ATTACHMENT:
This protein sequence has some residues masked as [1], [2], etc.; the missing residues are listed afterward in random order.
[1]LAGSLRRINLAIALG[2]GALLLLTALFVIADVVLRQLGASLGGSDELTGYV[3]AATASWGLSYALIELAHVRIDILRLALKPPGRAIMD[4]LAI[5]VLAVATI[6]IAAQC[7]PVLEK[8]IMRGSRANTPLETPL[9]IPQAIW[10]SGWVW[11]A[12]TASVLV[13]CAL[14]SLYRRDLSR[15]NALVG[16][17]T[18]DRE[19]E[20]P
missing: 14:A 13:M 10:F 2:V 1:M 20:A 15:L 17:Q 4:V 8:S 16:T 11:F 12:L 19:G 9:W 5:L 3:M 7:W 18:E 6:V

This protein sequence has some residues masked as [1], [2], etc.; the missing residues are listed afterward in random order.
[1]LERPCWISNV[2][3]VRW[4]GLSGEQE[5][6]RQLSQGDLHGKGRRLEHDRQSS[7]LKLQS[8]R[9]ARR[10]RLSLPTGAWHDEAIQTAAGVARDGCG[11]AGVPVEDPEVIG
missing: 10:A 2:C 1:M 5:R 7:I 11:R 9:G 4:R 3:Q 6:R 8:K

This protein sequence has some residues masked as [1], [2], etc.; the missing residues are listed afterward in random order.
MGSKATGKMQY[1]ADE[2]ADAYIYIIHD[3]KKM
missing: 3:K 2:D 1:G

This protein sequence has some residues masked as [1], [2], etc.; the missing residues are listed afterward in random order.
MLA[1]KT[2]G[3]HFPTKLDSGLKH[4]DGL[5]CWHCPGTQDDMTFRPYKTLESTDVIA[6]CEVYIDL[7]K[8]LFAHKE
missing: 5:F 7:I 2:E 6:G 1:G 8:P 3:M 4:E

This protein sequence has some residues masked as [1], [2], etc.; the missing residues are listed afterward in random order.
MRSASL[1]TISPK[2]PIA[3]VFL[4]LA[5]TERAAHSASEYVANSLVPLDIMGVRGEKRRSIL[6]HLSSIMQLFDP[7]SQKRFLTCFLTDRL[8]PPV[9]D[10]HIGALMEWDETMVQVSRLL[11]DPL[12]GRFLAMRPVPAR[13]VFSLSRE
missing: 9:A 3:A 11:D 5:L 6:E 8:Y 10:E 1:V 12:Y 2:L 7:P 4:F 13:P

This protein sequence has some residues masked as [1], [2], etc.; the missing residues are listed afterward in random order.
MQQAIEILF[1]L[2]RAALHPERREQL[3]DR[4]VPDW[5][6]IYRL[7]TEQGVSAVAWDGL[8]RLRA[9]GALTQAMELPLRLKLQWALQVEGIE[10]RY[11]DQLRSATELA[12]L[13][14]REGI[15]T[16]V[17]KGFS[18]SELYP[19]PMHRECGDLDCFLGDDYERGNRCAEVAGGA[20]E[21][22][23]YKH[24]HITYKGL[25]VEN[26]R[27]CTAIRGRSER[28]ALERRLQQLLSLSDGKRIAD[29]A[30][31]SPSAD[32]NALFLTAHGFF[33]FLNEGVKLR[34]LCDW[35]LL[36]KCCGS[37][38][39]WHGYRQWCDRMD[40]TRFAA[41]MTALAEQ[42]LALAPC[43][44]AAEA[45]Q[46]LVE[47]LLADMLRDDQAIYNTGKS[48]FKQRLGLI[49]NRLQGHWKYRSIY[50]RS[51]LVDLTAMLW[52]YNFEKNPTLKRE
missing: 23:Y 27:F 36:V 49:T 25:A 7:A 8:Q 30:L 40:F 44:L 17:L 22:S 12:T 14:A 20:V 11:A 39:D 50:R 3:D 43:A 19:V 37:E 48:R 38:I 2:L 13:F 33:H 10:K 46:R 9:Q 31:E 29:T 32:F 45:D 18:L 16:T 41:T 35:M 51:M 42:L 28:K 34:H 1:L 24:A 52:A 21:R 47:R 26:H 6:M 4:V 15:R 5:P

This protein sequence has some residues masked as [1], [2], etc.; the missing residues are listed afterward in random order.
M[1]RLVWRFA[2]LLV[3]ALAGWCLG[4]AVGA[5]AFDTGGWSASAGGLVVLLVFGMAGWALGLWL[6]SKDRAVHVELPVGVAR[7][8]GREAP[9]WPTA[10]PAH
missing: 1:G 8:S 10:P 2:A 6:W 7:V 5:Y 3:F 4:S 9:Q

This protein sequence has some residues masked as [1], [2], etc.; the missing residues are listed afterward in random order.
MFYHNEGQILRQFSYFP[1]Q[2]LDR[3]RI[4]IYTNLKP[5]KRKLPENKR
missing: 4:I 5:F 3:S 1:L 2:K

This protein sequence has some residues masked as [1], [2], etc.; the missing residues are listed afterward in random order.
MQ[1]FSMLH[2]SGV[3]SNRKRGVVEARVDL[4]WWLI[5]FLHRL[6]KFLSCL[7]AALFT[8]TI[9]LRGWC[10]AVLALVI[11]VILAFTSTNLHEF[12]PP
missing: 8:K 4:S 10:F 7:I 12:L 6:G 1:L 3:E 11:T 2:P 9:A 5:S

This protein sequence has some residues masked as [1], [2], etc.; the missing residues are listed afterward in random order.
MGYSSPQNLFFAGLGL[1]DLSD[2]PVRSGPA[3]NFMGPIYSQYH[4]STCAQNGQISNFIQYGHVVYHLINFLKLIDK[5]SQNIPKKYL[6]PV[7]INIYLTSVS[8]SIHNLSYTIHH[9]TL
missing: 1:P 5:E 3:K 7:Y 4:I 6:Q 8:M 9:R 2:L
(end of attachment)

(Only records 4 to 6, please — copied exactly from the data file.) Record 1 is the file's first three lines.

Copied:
This protein sequence has some residues masked as [1], [2], etc.; the missing residues are listed afterward in random order.
MLA[1]KT[2]G[3]HFPTKLDSGLKH[4]DGL[5]CWHCPGTQDDMTFRPYKTLESTDVIA[6]CEVYIDL[7]K[8]LFAHKE
missing: 5:F 7:I 2:E 6:G 1:G 8:P 3:M 4:E

This protein sequence has some residues masked as [1], [2], etc.; the missing residues are listed afterward in random order.
MRSASL[1]TISPK[2]PIA[3]VFL[4]LA[5]TERAAHSASEYVANSLVPLDIMGVRGEKRRSIL[6]HLSSIMQLFDP[7]SQKRFLTCFLTDRL[8]PPV[9]D[10]HIGALMEWDETMVQVSRLL[11]DPL[12]GRFLAMRPVPAR[13]VFSLSRE
missing: 9:A 3:A 11:D 5:L 6:E 8:Y 10:E 1:V 12:Y 2:L 7:P 4:F 13:P

This protein sequence has some residues masked as [1], [2], etc.; the missing residues are listed afterward in random order.
MQQAIEILF[1]L[2]RAALHPERREQL[3]DR[4]VPDW[5][6]IYRL[7]TEQGVSAVAWDGL[8]RLRA[9]GALTQAMELPLRLKLQWALQVEGIE[10]RY[11]DQLRSATELA[12]L[13][14]REGI[15]T[16]V[17]KGFS[18]SELYP[19]PMHRECGDLDCFLGDDYERGNRCAEVAGGA[20]E[21][22][23]YKH[24]HITYKGL[25]VEN[26]R[27]CTAIRGRSER[28]ALERRLQQLLSLSDGKRIAD[29]A[30][31]SPSAD[32]NALFLTAHGFF[33]FLNEGVKLR[34]LCDW[35]LL[36]KCCGS[37][38][39]WHGYRQWCDRMD[40]TRFAA[41]MTALAEQ[42]LALAPC[43][44]AAEA[45]Q[46]LVE[47]LLADMLRDDQAIYNTGKS[48]FKQRLGLI[49]NRLQGHWKYRSIY[50]RS[51]LVDLTAMLW[52]YNFEKNPTLKRE
missing: 23:Y 27:F 36:V 49:T 25:A 7:A 8:Q 30:L 40:F 44:L 17:L 22:S 12:T 14:A 20:V 11:A 39:D 50:R 3:D 43:A 19:V 37:E 48:R 38:I 2:L 13:F 33:H 10:K 46:R 9:Q 31:E 29:T 32:F 45:D 18:L 16:T 41:T 35:M 51:M 42:L 28:K 34:H 1:L 24:A 52:A 21:R 47:R 26:H 6:M 4:V 15:R 5:P